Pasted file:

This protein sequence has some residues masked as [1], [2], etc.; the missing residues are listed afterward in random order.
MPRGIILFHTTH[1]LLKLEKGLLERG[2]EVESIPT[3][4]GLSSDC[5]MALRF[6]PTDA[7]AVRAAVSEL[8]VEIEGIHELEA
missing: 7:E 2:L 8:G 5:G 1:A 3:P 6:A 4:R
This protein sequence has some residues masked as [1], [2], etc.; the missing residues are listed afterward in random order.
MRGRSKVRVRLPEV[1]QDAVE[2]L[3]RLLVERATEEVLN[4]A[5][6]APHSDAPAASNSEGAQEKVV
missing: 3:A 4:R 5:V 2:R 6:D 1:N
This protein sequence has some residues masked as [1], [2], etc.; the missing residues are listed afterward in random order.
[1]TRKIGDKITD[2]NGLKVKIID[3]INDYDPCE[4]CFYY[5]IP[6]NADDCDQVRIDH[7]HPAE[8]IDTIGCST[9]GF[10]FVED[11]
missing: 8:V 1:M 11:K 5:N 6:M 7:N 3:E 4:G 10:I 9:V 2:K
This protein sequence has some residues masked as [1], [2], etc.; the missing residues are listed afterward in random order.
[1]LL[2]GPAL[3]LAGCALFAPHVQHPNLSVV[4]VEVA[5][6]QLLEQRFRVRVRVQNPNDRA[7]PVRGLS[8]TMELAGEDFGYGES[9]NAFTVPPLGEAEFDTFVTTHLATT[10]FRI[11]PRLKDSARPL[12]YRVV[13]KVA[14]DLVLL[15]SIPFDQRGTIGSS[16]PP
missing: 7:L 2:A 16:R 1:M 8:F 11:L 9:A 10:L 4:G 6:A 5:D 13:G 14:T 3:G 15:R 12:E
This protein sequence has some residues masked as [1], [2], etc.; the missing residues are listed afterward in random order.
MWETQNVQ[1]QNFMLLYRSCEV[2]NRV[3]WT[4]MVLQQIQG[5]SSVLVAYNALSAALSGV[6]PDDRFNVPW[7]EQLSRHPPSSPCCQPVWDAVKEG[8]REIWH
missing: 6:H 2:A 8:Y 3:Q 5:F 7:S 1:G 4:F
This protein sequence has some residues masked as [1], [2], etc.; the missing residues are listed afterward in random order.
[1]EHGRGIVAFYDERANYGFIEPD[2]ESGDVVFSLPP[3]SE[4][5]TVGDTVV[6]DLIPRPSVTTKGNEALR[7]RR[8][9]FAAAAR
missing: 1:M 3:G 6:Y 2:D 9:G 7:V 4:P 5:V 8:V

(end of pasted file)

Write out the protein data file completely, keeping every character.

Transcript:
This protein sequence has some residues masked as [1], [2], etc.; the missing residues are listed afterward in random order.
MPRGIILFHTTH[1]LLKLEKGLLERG[2]EVESIPT[3][4]GLSSDC[5]MALRF[6]PTDA[7]AVRAAVSEL[8]VEIEGIHELEA
missing: 7:E 2:L 8:G 5:G 1:A 3:P 6:A 4:R
This protein sequence has some residues masked as [1], [2], etc.; the missing residues are listed afterward in random order.
MRGRSKVRVRLPEV[1]QDAVE[2]L[3]RLLVERATEEVLN[4]A[5][6]APHSDAPAASNSEGAQEKVV
missing: 3:A 4:R 5:V 2:R 6:D 1:N
This protein sequence has some residues masked as [1], [2], etc.; the missing residues are listed afterward in random order.
[1]TRKIGDKITD[2]NGLKVKIID[3]INDYDPCE[4]CFYY[5]IP[6]NADDCDQVRIDH[7]HPAE[8]IDTIGCST[9]GF[10]FVED[11]
missing: 8:V 1:M 11:K 5:N 6:M 7:N 3:E 4:G 10:I 9:V 2:K
This protein sequence has some residues masked as [1], [2], etc.; the missing residues are listed afterward in random order.
[1]LL[2]GPAL[3]LAGCALFAPHVQHPNLSVV[4]VEVA[5][6]QLLEQRFRVRVRVQNPNDRA[7]PVRGLS[8]TMELAGEDFGYGES[9]NAFTVPPLGEAEFDTFVTTHLATT[10]FRI[11]PRLKDSARPL[12]YRVV[13]KVA[14]DLVLL[15]SIPFDQRGTIGSS[16]PP
missing: 7:L 2:A 16:R 1:M 8:F 11:L 9:A 10:L 4:G 6:A 5:D 13:G 14:T 3:G 15:R 12:E
This protein sequence has some residues masked as [1], [2], etc.; the missing residues are listed afterward in random order.
MWETQNVQ[1]QNFMLLYRSCEV[2]NRV[3]WT[4]MVLQQIQG[5]SSVLVAYNALSAALSGV[6]PDDRFNVPW[7]EQLSRHPPSSPCCQPVWDAVKEG[8]REIWH
missing: 6:H 2:A 8:Y 3:Q 5:F 7:S 1:G 4:F
This protein sequence has some residues masked as [1], [2], etc.; the missing residues are listed afterward in random order.
[1]EHGRGIVAFYDERANYGFIEPD[2]ESGDVVFSLPP[3]SE[4][5]TVGDTVV[6]DLIPRPSVTTKGNEALR[7]RR[8][9]FAAAAR
missing: 1:M 3:G 6:Y 2:D 9:G 7:V 4:P 5:V 8:V